Digestive tract cancers may occur anywhere from the mouth to the anus. Most of these cancers are adenocarcinomas, with squamous cell carcinomas occurring in the upper esophagus and most distant portion of the anus. Types include:

  • Esophageal cancer: The most common form of esophageal cancer has changed in recent years. Whereas squamous cell esophageal cancer (often related to smoking and drinking) was once the most common form of the disease, it has been surpassed by esophageal adenocarcinoma (often related to long-standing acid reflux).
  • Stomach cancer: Stomach cancer is uncommon in the United States, but is a common type of cancer worldwide.
  • Pancreatic cancer: Pancreatic cancer is less common than some other cancers, but is the fourth most common cause of cancer-related deaths in both men and women. It is most often diagnosed in the later stages of the disease, when surgery is unfortunately no longer possible.
  • Liver cancer: Cancer metastatic to the liver is much more common than primary liver cancer. Risk factors for liver cancer include alcohol abuse and chronic infections with hepatitis B or C.
  • Colon cancer: Colon cancer is often referred to as colorectal cancer and includes both cancers of the rectum and the upper colon. It is the third leading cause of cancer deaths in both men and women.
  • Anal cancer: Anal cancer differs from colon cancer both in treatments and causes. Studies now show that 91% of all anal cancers are associated with HPV virus, the majority linked to just two subtypes (HPV-16 and HPV-18).

Urinary System Cancers

The genitourinary system involves the kidneys, the bladder, the tubes connecting the kidneys and bladder (called the ureters), and the urethra (the passageway out from the bladder). This system also includes structures such as the prostate gland. Types include:

  • Kidney cancer: The most common types of kidney cancer include renal cell carcinoma (around 90% of cases), transitional cell carcinoma, and Wilms' tumor in children.
  • Bladder cancer: Roughly half of bladder cancers are caused by tobacco exposure. Those who work with dyes and paints are also at higher risk.
  • Prostate cancer: Prostate is the second leading cause of cancer death in men, but now has a very high five-year survival rate.

Reproductive System Cancers

Reproductive organ cancers may occur in men and women. Ovarian cancer is the fifth most common cause of cancer deaths in women, and though curable in the early stages, is often diagnosed when it has already spread. Types include:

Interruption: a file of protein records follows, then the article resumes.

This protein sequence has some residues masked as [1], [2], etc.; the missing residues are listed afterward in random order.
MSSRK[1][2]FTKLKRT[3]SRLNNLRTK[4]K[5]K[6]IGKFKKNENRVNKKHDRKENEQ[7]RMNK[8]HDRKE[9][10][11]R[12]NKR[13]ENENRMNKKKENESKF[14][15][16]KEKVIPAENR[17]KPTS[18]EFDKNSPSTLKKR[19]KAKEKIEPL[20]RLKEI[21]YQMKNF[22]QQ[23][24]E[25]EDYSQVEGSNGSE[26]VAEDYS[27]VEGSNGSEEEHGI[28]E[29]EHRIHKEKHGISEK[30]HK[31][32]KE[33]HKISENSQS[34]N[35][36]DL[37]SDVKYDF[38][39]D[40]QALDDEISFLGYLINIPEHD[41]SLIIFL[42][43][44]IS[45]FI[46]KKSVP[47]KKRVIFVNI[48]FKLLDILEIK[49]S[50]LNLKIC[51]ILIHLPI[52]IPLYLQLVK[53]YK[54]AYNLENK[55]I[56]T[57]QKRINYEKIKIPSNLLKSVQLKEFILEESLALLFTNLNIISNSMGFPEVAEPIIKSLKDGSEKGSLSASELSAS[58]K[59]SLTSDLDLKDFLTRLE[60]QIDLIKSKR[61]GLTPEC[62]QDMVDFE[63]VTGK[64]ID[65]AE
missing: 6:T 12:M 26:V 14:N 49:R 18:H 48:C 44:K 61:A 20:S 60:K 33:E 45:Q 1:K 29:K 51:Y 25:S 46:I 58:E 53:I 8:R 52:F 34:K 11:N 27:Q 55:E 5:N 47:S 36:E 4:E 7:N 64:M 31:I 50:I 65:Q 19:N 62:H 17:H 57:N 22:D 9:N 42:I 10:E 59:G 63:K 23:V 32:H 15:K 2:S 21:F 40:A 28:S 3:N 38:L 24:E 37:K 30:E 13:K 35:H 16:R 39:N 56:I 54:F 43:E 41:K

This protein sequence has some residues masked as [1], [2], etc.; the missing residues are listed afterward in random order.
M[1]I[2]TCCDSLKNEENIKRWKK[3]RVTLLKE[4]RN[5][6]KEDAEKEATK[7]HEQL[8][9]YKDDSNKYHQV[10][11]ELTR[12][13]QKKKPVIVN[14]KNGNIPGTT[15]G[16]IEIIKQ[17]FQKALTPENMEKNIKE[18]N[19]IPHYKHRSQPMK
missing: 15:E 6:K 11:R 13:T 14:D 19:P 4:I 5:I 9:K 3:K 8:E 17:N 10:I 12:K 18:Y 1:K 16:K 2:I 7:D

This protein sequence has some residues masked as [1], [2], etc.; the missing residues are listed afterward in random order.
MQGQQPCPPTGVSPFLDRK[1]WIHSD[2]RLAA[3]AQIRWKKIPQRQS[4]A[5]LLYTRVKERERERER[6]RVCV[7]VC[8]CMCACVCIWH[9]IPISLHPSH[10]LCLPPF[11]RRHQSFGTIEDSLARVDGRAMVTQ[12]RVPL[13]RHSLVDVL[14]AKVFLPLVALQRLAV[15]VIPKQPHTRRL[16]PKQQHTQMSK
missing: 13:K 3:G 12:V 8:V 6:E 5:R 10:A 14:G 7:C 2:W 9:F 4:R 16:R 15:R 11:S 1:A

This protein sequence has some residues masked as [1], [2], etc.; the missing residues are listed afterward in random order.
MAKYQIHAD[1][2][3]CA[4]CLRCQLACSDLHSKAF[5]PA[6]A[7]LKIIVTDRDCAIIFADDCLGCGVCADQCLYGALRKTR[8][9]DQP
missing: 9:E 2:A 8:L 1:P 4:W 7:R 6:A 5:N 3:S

Endocrine Cancers

The endocrine system is a series of glands that produce hormones and, as such, may have symptoms of an over- or underproduction of these hormones.

Most endocrine cancers, with the exception of thyroid cancer, are fairly rare. A combination of different endocrine cancers may run in families and is referred to as multiple endocrine neoplasia, or MEN.

The incidence of thyroid cancer is increasing in the United States at a higher rate, but the survival rate for many of these cancers also is high.

Bone and Soft Tissue Cancers

In contrast to primary bone and soft tissue cancers, which are uncommon, cancer that is metastatic to bone is common. Bone cancer, either primary or metastatic, often presents with symptoms of pain or of a pathologic fracture—a fracture that occurs in a bone that is weakened by the presence of tumor. Types include:

Blood-Related Cancers

Blood-related cancers include both those involving blood cells and those involving solid tissue of the immune system, such as lymph nodes.

The risk factors for blood-related cancers differ somewhat from solid cancers in that environmental exposures as well viruses, such as the Epstein-Barr virus, play a significant role.

Blood-related cancers are the most common cancers in children. They include:

Skin Cancers

Skin cancers are often separated into two primary groups: melanoma and non-melanoma. While non-melanoma skin cancers are much more common, melanomas are responsible for most skin cancer deaths.

Examples of skin cancers include:

Skin cancer is the most common type of cancer overall in the United States, according to the Centers for Disease Control and Prevention (CDC).

Other Classification Methods

In addition to grouping cancers in the above ways, tumors are often classified by:

  • Tumor grade: Grade is a measure of the aggressiveness of a tumor. A grade 1 tumor is less aggressive, and the cells may closely resemble the normal cells in which the cancer began. A grade 3 tumor, in contrast, is usually more aggressive, and the cells look very different than normal cells.
  • Tumor stage: Tumors are staged in different ways, but many are given a number between 1 and 4, with 4 being the most advanced stage of the cancer.
  • Non-hereditary cancer vs. hereditary cancer: Some cancers are referred to as hereditary cancers. For example, around 5-10% of breast cancers are referred to as such. There is much overlap, and genetics play a role in many cancers.
  • DNA/molecular profiles: As our understanding of genetics improves, tumors are more frequently being classified in terms of genetic profile. For example, some lung cancers have EGFR mutations, while others have ALK rearrangements.

A Word From Verywell

There are many types of cancer in addition to those mentioned here. With an increased understanding of genetics, it's likely that the classification of cancers will improve significantly over the next decade.

The treatments for, and survival from, cancer have been improving in recent years, too. Ask your healthcare provider if you have questions about a specific cancer.

If you are diagnosed with a rare cancer, it may be worth asking for a second opinion at one of the large National Cancer Institute-designated cancer centers. These larger centers are more likely to have oncologists on staff who take a special interest in less common—but no less important—cancers.